We can’t be certain that Brennan shared the same concerns with McConnell, but it is hard to imagine why he wouldn’t. McConnell, like Reid, was among the handful of members of Congress receive regular briefings on highly classified intelligence. In either case, the leaders of the U.S. intelligence community sought a united front ahead of the fall against Russian election interference—whatever its nature—and McConnell shot it down.

You can fault the Obama White House, to some degree, for acquiescing to McConnell, but it’s worth noting that McConnell clearly understood his threat to be more ominous than simply a promise to call Obama mean names. The claim of partisanship would have implied that Obama was using contested intelligence to meddle in the election on Hillary Clinton’s behalf. This would have invited the press to summon yet-more dark clouds over both of them, and lead, most likely, to a new, urgent congressional investigation. Consider the media and GOP congressional response to the unfounded allegation that Susan Rice spied on Donald Trump, and you can see the Obama White House had good reason to take McConnell’s threat seriously.

The upshot is that McConnell drew a protective fence around Russian efforts to sabotage Clinton’s candidacy, by characterizing any effort to stop it as partisan politicization of intelligence at Trump’s expense.

Given the outcome of the election, I’d say this move was not only far more consequential than stealing a Supreme Court seat from Democrats, it was the key to the theft itself.

9) Diane Ravitch argues the public should pay for public schools, not religious schools.  I agree.

10) Sorry, calling out conservative (or Southern ones, in this case) Christians for their hypocrisy does not get old for me:

Tribal bonds have always been a challenge for our species. What’s new is how baldly the 2016 election exposed the collision between basic Christian values and Republican Party loyalty. By any conceivable definition, the sitting president of the United States is the utter antithesis of Christian values — a misogynist who disdains refugees, persecutes immigrants, condones torture and is energetically working to dismantle the safety net that protects our most vulnerable neighbors. Watching Christians put him in the White House has completely broken my heart…

Jesus said, “Truly I tell you, whatever you did for one of the least of these brothers and sisters of mine, you did for me.” All the rest is window dressing.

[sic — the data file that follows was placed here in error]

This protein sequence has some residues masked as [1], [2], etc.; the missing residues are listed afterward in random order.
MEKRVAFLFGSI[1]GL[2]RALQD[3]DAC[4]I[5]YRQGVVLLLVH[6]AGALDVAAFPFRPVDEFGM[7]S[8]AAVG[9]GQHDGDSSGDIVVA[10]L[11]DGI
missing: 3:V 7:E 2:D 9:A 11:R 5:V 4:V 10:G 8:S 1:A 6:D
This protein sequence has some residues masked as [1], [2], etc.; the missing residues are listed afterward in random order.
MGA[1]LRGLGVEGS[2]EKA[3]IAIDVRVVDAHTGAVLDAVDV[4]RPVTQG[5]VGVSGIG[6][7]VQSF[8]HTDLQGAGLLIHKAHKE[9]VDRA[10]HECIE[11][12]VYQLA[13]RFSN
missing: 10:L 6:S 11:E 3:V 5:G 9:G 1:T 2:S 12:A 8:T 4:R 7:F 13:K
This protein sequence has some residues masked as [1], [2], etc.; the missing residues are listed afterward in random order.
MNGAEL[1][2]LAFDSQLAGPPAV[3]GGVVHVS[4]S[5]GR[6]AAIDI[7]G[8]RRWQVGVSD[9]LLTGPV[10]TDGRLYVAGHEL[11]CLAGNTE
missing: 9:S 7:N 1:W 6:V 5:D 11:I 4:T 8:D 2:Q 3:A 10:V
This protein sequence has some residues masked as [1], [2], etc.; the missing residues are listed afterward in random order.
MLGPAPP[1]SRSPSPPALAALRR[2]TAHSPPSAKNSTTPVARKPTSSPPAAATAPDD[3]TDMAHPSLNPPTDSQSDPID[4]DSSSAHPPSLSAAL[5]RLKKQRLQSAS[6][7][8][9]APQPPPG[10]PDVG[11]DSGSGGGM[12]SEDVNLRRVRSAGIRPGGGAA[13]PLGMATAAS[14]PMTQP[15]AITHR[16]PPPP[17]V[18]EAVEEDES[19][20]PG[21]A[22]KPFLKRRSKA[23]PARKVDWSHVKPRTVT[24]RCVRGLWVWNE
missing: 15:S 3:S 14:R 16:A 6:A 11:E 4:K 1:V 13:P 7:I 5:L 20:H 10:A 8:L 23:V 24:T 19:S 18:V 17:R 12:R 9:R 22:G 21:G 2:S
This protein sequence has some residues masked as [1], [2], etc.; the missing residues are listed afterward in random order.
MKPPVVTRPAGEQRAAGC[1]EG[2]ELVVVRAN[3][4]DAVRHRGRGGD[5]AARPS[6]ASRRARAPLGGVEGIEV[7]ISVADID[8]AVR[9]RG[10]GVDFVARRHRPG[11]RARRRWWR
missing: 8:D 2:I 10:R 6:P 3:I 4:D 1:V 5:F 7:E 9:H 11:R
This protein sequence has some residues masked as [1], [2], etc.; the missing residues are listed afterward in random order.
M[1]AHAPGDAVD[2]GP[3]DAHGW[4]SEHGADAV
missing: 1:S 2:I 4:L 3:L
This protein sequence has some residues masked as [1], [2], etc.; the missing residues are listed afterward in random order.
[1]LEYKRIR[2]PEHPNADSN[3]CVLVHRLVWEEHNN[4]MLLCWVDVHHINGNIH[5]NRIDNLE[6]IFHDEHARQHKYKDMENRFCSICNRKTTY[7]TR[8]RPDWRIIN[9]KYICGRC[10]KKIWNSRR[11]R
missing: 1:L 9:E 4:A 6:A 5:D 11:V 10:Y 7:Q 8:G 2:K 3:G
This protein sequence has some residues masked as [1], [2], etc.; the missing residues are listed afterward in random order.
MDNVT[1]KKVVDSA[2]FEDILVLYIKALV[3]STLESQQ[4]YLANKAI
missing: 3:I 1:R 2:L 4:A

But this is the part of Christ’s message that most conservative Christians ignore when they step into the voting booth. In part that’s because abortion has become the ultimate border wall for Southern believers. I can’t count the number of Christians I know who are one-plank voters: They’d put Vladimir Putin in the White House if he promised to overturn Roe v. Wade. To someone who ardently believes abortion is murder, that idea is not as crazy as it seems. But reasonable people can disagree on the moment when human life begins, and I don’t see my own commitment to protecting a woman’s legal right to choose as a contradiction of my religious practice. No matter how you define it, protecting human life should never stop at the zygote.

Republicans now have what they’ve long wanted: the chance to turn this into a Christian nation. But what’s being planned in Washington will hit my fellow Southerners harder than almost anyone else. Where are the immigrants? Mostly in the South. Which states execute more prisoners? The Southern states. Which region has the highest poverty rates? The South. Where are you most likely to drink poisoned water? Right here in the South. Where is affordable health care hardest to find? You guessed it. My people are among the least prepared to survive a Trump presidency, but the “Christian” president they elected is about to demonstrate exactly what betrayal really looks like — and for a lot more than 30 pieces of silver.

11) Really good New Yorker article reviewing several books that help explain why humans are so bad at reasoning and responding to facts.  Short version: tribal needs– sociability trumps needs to actually understand things.

12) And, with that, Happy Easter!

 

 

 

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About Steve Greene
Professor of Political Science at NC State http://faculty.chass.ncsu.edu/shgreene